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Therapist Limits in Person-Centred Therapy

Therapist Limits in Person-Centred Therapy

Lisbeth Sommerbeck

ISBN 978 1 906254 81 0 (2015)

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Therapist Limits in Person-Centred Therapy by Lisbeth Sommerbeck addresses the moment at which therapy becomes difficult due to therapist limits. These could be limits in experience, contextual limits, ethical limits or limit-setting, all of which are issues frequently brought to supervision. Although such dilemas are frequently experienced there is very little in the client-centred literature addressing them. This book offers a review of the literature that does exists and provides a starting point for discussion.

Lisbeth Sommerbeck writes from her many years’ experience as a psychotherapist working in the Danish psychiatric care system with clients with severe and enduring mental health problems. Many therapists fear that this client group will challenge their limits and Sommerbeck provides a straightforward appreciation of the problems and offers solutions.

 

Introduction

1. Limits of therapeutic competence

Limits and congruence

Limits in the therapist’s experience of empathic understanding

When feeling out of contact with the client

When the therapist is the target of extreme affects

When the therapist misses a red thread

When empathic understanding is difficult to communicate

Limits in the therapist’s experience of unconditional positive regard

Limits of acceptance and therapist transparency

Helpful ways of thinking that promote acceptance

Contractual limits on unconditionally positive regard

2. Limit setting

The essence of limit setting in person-centred therapy

Some common limit-setting issues

Limits with respect to suicidal behavior

Limits with respect to violent behaviour

Idiosyncratic limits

3. Contextual limits

A personal history of being a non-expert on clients in an expert’s setting

When the therapist is free to practise fully person-centred

Assessing and diagnosing

The end of being a non-expert on clients in an expert’s setting

The insidious contagion of contextual rules

Limits on number of sessions

4. Limits as ‘time out’

Limits to answering client question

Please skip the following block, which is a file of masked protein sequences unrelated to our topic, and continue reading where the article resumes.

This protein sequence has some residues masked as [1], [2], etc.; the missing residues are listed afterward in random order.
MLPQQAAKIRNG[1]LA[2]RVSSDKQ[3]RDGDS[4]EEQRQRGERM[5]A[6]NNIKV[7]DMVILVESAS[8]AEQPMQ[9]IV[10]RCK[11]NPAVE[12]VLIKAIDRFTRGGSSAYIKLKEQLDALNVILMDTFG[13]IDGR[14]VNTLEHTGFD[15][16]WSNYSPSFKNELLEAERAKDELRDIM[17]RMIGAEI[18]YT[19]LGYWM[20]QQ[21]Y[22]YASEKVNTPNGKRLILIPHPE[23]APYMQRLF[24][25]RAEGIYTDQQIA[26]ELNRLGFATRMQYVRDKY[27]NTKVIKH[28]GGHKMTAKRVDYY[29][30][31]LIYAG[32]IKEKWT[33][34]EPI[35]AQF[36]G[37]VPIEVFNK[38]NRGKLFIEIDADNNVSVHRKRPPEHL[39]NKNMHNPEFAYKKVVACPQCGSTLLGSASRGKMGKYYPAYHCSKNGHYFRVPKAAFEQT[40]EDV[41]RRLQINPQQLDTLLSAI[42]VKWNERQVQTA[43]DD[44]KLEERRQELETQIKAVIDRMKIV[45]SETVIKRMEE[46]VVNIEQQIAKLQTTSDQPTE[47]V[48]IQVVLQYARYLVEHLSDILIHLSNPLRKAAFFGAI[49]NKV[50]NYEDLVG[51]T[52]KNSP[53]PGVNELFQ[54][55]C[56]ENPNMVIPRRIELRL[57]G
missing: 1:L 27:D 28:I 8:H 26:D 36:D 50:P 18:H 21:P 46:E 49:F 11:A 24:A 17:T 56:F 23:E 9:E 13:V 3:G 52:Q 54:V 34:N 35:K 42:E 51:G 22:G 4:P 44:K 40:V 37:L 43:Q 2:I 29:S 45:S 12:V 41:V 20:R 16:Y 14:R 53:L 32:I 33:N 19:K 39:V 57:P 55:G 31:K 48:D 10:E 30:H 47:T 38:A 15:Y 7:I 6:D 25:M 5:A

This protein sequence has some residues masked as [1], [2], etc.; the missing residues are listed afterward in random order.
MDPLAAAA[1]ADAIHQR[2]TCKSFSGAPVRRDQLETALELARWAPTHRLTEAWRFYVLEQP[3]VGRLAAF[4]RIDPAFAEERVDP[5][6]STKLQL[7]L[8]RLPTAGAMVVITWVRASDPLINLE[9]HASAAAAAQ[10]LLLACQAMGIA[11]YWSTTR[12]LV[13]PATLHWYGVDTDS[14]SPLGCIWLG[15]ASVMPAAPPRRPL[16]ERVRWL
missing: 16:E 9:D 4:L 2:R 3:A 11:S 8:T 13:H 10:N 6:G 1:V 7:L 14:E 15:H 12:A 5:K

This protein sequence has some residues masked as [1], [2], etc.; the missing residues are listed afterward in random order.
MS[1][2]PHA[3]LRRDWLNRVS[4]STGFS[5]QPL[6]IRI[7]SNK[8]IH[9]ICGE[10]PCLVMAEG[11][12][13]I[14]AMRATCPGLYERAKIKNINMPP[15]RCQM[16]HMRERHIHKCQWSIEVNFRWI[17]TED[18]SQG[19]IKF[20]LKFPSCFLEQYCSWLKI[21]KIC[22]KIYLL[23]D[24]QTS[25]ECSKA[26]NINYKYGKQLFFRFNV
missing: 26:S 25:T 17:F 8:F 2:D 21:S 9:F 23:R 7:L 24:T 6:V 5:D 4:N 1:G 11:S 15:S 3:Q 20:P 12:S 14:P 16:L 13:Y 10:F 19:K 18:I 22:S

Limits to therapist self-expression

Limits to extra-therapeutic relationships with clients

5. Limits and referrals

6. Finishing comments

References

In a world echoing with the industrial hammers of evidence-based practice, this surely is a quarried diamond of practice-based evidence. Mike Gallant, senior teaching fellow in counselling and psychotherapy, Warwick University.

Sommerbeck brings her depth of experience and theoretical clarity to this book in which she discusses the myriad ways in which the therapist’s limits are encountered in the practice of therapy, illustrating her clear theoretical responses with transcripts of examples. Her ethical perspective shines through, along with her humility and acceptance of her own idiosyncrasies. This book will be an invaluable tool for students and experienced therapists to consider further our own ethical stances with respect to therapist limits. Dr Gillian Proctor, Associate Professor in Counselling, University of Nottingham, UK

Lisbeth Sommerbeck combines a wealth of clinical experience, in-depth theoretical knowledge and critical thinking to an area that can present person-centred therapists with complex issues and dilemmas. She lays out clearly the many challenges and controversies with particular attention to contexts and how they influence therapeutic practice. In so doing, she enables therapists to approach their work with greater self-awareness, self-respect and integrity. This insightful and helpful book demonstrates ultimately reflecting a deep respect and care for the client. Dr Rachel Freeth, Psychiatrist and person-centred counsellor

Lisbeth Sommerbeck as ever gives us insightful and razor sharp analysis of the topic and provides learning for all those interested in this approach to helping. Through this short text, Lisbeth has made a significant contribution to a little-addressed area of person-centred therapy theory and practice. Dr David Murphy, Programme Leader, MA Person-Centred Experiential Counselling and Psychotherapy, University of Nottingham,

This is a wonderful little book and I recomend it wholeheartedly for trainees and for established therapists as well. Every therapist should own a copy. Mort Smith reviewed in Person-Centred Quarterly

Lisbeth Sommerbeck

Lisbeth Sommerbeck

Lisbeth Sommerbeck is a clinical psychologist, accredited as a specialist in psychotherapy and supervision by the Danish Psychological Association. Since 1974 and until she retired in 2011 she was employed in Danish psychiatry, where the bulk of her work consisted in psychotherapy, supervision, consultation and teaching. She has written books and articles about various aspects of client-centred therapy and in 2002 she initiated the Danish Carl Rogers Forum.

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